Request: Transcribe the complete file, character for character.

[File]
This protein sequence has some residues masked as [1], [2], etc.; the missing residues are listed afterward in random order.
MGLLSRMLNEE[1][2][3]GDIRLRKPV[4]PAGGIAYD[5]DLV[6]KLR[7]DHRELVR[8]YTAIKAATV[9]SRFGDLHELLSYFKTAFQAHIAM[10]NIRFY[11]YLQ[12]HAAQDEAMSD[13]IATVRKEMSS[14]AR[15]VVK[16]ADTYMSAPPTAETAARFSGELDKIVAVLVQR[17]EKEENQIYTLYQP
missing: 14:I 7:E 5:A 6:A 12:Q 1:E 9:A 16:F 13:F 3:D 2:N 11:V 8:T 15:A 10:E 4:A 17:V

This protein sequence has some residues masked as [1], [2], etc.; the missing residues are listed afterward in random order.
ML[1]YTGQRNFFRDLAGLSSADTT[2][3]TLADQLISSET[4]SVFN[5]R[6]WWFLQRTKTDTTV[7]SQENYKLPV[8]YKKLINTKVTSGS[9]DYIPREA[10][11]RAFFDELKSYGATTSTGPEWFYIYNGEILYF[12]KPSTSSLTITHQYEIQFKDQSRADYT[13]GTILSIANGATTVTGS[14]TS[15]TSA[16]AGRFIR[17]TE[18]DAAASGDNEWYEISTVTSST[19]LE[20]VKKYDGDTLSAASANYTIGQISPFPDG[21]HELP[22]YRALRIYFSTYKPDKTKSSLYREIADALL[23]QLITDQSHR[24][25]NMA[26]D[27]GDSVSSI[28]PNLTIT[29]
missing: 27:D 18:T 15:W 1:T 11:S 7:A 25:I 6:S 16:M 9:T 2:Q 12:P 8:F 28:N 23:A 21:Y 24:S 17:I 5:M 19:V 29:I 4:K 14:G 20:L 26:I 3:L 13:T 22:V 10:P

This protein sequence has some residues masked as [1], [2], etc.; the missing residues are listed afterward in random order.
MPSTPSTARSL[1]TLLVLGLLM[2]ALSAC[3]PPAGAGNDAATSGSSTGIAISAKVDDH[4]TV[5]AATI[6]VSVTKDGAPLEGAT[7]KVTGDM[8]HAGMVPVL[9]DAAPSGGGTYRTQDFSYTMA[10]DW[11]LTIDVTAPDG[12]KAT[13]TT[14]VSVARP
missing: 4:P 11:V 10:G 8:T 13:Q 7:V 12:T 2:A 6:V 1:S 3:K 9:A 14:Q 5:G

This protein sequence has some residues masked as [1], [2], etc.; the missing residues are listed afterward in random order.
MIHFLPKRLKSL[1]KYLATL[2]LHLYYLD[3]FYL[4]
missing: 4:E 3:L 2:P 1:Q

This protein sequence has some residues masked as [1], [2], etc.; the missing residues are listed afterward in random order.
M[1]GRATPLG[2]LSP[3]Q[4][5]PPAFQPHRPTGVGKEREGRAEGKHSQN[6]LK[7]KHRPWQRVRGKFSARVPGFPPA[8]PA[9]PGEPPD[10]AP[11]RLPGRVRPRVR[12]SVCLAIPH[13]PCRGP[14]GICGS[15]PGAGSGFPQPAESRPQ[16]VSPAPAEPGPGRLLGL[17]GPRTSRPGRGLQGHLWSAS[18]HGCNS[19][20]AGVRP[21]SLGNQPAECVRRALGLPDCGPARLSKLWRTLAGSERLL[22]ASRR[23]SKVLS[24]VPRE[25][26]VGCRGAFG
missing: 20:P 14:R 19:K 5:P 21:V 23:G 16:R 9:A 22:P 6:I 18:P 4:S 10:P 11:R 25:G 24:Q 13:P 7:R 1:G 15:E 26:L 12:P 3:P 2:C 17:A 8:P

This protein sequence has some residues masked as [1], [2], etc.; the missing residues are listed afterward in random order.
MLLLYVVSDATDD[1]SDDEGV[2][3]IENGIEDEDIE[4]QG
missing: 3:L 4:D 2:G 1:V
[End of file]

This protein sequence has some residues masked as [1], [2], etc.; the missing residues are listed afterward in random order.
MGLLSRMLNEE[1][2][3]GDIRLRKPV[4]PAGGIAYD[5]DLV[6]KLR[7]DHRELVR[8]YTAIKAATV[9]SRFGDLHELLSYFKTAFQAHIAM[10]NIRFY[11]YLQ[12]HAAQDEAMSD[13]IATVRKEMSS[14]AR[15]VVK[16]ADTYMSAPPTAETAARFSGELDKIVAVLVQR[17]EKEENQIYTLYQP
missing: 14:I 7:E 5:A 6:A 12:Q 1:E 9:A 16:F 13:F 3:D 2:N 11:V 8:T 15:A 10:E 4:A 17:V

This protein sequence has some residues masked as [1], [2], etc.; the missing residues are listed afterward in random order.
ML[1]YTGQRNFFRDLAGLSSADTT[2][3]TLADQLISSET[4]SVFN[5]R[6]WWFLQRTKTDTTV[7]SQENYKLPV[8]YKKLINTKVTSGS[9]DYIPREA[10][11]RAFFDELKSYGATTSTGPEWFYIYNGEILYF[12]KPSTSSLTITHQYEIQFKDQSRADYT[13]GTILSIANGATTVTGS[14]TS[15]TSA[16]AGRFIR[17]TE[18]DAAASGDNEWYEISTVTSST[19]LE[20]VKKYDGDTLSAASANYTIGQISPFPDG[21]HELP[22]YRALRIYFSTYKPDKTKSSLYREIADALL[23]QLITDQSHR[24][25]NMA[26]D[27]GDSVSSI[28]PNLTIT[29]
missing: 27:D 18:T 15:W 1:T 11:S 7:A 25:I 6:S 16:M 9:T 2:Q 12:P 8:F 28:N 23:A 21:Y 24:S 17:I 5:M 19:V 29:I 4:K 14:G 20:L 26:I 3:L 13:T 22:V 10:P

This protein sequence has some residues masked as [1], [2], etc.; the missing residues are listed afterward in random order.
MPSTPSTARSL[1]TLLVLGLLM[2]ALSAC[3]PPAGAGNDAATSGSSTGIAISAKVDDH[4]TV[5]AATI[6]VSVTKDGAPLEGAT[7]KVTGDM[8]HAGMVPVL[9]DAAPSGGGTYRTQDFSYTMA[10]DW[11]LTIDVTAPDG[12]KAT[13]TT[14]VSVARP
missing: 4:P 11:V 10:G 8:T 13:Q 7:V 12:T 2:A 6:V 1:S 3:K 9:A 14:Q 5:G

This protein sequence has some residues masked as [1], [2], etc.; the missing residues are listed afterward in random order.
MIHFLPKRLKSL[1]KYLATL[2]LHLYYLD[3]FYL[4]
missing: 4:E 3:L 2:P 1:Q

This protein sequence has some residues masked as [1], [2], etc.; the missing residues are listed afterward in random order.
M[1]GRATPLG[2]LSP[3]Q[4][5]PPAFQPHRPTGVGKEREGRAEGKHSQN[6]LK[7]KHRPWQRVRGKFSARVPGFPPA[8]PA[9]PGEPPD[10]AP[11]RLPGRVRPRVR[12]SVCLAIPH[13]PCRGP[14]GICGS[15]PGAGSGFPQPAESRPQ[16]VSPAPAEPGPGRLLGL[17]GPRTSRPGRGLQGHLWSAS[18]HGCNS[19][20]AGVRP[21]SLGNQPAECVRRALGLPDCGPARLSKLWRTLAGSERLL[22]ASRR[23]SKVLS[24]VPRE[25][26]VGCRGAFG
missing: 20:P 14:R 19:K 5:P 21:V 23:G 16:R 9:A 22:P 6:I 18:P 4:S 10:P 11:R 25:G 24:Q 13:P 7:R 1:G 15:E 26:L 12:P 3:P 2:C 17:A 8:P

This protein sequence has some residues masked as [1], [2], etc.; the missing residues are listed afterward in random order.
MLLLYVVSDATDD[1]SDDEGV[2][3]IENGIEDEDIE[4]QG
missing: 3:L 4:D 2:G 1:V